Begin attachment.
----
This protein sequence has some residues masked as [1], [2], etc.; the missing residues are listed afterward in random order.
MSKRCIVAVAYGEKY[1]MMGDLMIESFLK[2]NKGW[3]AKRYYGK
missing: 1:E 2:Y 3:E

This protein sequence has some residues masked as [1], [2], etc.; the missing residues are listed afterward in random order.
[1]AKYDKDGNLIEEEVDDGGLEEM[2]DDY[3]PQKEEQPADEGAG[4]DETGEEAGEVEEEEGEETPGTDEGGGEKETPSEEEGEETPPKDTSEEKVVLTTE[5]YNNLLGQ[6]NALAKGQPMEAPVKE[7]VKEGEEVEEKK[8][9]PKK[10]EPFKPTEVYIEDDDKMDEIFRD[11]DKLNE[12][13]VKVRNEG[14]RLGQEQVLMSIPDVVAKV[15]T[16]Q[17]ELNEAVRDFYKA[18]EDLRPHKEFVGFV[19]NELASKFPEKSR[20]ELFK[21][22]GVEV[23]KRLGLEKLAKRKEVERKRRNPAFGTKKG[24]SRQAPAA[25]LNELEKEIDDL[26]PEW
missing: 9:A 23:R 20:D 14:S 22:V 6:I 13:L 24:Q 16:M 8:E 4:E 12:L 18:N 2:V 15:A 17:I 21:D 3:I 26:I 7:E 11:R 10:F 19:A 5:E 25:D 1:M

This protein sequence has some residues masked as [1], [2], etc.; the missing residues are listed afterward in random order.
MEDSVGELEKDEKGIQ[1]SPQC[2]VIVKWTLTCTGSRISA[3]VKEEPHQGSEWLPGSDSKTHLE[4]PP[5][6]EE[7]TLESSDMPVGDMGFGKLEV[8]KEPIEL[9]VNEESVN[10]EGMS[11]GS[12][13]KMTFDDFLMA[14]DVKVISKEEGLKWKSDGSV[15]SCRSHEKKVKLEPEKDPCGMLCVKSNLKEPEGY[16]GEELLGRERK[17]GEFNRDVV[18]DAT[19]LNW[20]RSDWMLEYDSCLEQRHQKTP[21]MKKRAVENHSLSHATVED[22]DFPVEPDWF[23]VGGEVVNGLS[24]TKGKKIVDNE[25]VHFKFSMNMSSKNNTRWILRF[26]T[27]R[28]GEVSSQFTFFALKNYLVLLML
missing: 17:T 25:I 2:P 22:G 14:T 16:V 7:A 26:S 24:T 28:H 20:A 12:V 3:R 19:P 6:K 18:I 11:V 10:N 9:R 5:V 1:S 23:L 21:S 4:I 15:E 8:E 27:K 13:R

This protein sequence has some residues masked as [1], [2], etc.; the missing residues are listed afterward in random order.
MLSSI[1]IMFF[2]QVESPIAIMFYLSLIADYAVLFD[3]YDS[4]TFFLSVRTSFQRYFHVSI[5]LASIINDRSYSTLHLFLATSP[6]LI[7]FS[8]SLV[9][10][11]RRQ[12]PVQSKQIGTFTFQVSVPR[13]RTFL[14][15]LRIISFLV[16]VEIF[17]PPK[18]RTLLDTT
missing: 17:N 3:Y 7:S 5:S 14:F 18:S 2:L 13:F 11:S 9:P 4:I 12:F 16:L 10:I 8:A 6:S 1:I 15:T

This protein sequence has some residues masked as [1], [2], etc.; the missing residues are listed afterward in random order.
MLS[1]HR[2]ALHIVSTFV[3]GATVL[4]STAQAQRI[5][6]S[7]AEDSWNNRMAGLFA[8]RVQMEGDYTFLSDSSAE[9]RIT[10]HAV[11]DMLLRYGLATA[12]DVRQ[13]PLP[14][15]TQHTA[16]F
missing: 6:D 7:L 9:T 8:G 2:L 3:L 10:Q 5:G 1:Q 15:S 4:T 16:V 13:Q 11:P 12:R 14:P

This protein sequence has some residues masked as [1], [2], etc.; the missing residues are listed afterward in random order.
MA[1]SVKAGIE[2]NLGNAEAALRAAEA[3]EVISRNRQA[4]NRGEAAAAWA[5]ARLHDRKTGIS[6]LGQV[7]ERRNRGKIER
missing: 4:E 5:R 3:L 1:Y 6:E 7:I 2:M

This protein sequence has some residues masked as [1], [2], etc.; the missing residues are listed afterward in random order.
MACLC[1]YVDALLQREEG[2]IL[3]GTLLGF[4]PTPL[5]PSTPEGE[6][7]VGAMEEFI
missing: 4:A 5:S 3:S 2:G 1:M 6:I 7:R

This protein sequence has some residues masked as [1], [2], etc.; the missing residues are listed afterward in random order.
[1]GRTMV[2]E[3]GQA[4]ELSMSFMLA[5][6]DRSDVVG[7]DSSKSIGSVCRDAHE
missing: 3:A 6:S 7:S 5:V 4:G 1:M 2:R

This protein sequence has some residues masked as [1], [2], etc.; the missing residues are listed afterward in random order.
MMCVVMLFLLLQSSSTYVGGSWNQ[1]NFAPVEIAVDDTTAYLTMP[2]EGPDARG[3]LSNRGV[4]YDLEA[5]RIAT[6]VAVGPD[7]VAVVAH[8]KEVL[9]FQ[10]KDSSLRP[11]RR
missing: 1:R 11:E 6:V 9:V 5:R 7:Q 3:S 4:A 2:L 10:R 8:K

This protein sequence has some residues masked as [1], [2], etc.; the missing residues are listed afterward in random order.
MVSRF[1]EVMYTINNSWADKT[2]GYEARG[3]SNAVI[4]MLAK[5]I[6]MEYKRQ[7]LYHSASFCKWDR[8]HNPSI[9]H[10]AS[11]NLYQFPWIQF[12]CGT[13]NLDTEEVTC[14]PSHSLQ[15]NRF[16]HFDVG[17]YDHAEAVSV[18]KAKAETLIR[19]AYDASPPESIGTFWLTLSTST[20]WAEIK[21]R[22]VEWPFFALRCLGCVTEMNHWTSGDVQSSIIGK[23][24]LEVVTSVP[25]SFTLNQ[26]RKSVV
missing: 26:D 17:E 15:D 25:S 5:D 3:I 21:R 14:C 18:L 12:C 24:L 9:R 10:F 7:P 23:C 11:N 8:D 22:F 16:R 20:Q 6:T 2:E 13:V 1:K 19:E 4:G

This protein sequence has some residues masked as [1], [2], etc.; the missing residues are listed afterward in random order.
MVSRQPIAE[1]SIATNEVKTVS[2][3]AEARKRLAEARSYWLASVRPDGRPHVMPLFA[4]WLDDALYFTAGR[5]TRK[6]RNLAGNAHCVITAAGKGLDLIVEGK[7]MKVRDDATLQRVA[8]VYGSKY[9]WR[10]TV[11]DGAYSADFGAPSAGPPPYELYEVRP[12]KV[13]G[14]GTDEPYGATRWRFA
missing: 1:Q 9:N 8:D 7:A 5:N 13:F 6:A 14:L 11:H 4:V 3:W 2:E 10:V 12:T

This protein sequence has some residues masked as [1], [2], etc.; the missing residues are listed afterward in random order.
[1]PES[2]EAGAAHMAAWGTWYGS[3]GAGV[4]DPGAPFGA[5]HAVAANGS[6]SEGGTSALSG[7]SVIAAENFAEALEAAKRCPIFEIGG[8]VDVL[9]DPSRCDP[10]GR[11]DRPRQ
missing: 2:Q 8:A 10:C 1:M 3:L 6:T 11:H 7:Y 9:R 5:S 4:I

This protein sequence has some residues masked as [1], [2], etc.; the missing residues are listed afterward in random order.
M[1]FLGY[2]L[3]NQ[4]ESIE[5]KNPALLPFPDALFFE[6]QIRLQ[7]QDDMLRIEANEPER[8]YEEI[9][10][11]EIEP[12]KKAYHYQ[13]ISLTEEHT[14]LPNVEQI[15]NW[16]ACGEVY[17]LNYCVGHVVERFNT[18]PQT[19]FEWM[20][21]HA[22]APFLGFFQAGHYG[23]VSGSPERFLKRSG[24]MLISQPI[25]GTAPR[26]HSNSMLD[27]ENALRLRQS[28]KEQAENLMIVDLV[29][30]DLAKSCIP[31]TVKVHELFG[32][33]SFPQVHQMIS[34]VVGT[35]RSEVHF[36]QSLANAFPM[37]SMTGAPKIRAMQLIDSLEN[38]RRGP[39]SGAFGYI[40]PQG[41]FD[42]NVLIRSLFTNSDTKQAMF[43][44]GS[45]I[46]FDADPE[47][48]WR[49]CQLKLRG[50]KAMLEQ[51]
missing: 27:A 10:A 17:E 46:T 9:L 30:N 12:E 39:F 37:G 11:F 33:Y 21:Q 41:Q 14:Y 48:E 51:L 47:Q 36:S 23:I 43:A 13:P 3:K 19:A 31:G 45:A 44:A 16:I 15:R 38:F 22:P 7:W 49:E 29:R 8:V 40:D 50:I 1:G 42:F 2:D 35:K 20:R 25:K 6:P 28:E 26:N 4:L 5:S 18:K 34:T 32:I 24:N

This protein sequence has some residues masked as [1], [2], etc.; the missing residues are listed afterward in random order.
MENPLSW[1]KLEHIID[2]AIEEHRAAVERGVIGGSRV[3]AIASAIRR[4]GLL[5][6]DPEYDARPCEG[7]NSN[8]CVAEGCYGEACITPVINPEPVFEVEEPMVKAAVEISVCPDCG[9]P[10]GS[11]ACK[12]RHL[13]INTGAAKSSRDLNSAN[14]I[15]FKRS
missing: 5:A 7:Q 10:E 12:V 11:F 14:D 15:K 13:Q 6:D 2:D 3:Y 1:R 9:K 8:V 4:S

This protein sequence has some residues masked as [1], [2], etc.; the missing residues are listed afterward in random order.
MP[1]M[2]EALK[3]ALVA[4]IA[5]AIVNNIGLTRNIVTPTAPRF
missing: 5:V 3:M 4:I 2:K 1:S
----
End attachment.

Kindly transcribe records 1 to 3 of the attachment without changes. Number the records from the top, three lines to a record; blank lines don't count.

This protein sequence has some residues masked as [1], [2], etc.; the missing residues are listed afterward in random order.
MSKRCIVAVAYGEKY[1]MMGDLMIESFLK[2]NKGW[3]AKRYYGK
missing: 1:E 2:Y 3:E

This protein sequence has some residues masked as [1], [2], etc.; the missing residues are listed afterward in random order.
[1]AKYDKDGNLIEEEVDDGGLEEM[2]DDY[3]PQKEEQPADEGAG[4]DETGEEAGEVEEEEGEETPGTDEGGGEKETPSEEEGEETPPKDTSEEKVVLTTE[5]YNNLLGQ[6]NALAKGQPMEAPVKE[7]VKEGEEVEEKK[8][9]PKK[10]EPFKPTEVYIEDDDKMDEIFRD[11]DKLNE[12][13]VKVRNEG[14]RLGQEQVLMSIPDVVAKV[15]T[16]Q[17]ELNEAVRDFYKA[18]EDLRPHKEFVGFV[19]NELASKFPEKSR[20]ELFK[21][22]GVEV[23]KRLGLEKLAKRKEVERKRRNPAFGTKKG[24]SRQAPAA[25]LNELEKEIDDL[26]PEW
missing: 9:A 23:R 20:D 14:S 22:V 6:I 13:L 24:Q 16:M 8:E 4:E 12:L 18:N 2:V 15:A 17:I 21:D 3:I 26:I 7:E 11:R 10:F 19:A 5:E 25:D 1:M

This protein sequence has some residues masked as [1], [2], etc.; the missing residues are listed afterward in random order.
MEDSVGELEKDEKGIQ[1]SPQC[2]VIVKWTLTCTGSRISA[3]VKEEPHQGSEWLPGSDSKTHLE[4]PP[5][6]EE[7]TLESSDMPVGDMGFGKLEV[8]KEPIEL[9]VNEESVN[10]EGMS[11]GS[12][13]KMTFDDFLMA[14]DVKVISKEEGLKWKSDGSV[15]SCRSHEKKVKLEPEKDPCGMLCVKSNLKEPEGY[16]GEELLGRERK[17]GEFNRDVV[18]DAT[19]LNW[20]RSDWMLEYDSCLEQRHQKTP[21]MKKRAVENHSLSHATVED[22]DFPVEPDWF[23]VGGEVVNGLS[24]TKGKKIVDNE[25]VHFKFSMNMSSKNNTRWILRF[26]T[27]R[28]GEVSSQFTFFALKNYLVLLML
missing: 17:T 25:I 2:P 22:G 14:T 16:V 7:A 26:S 24:T 28:H 20:A 12:V 3:R 19:P 6:K 18:I 11:V 10:N 9:R 5:V 1:S 23:L 21:S 4:I 15:E 8:E 27:K 13:R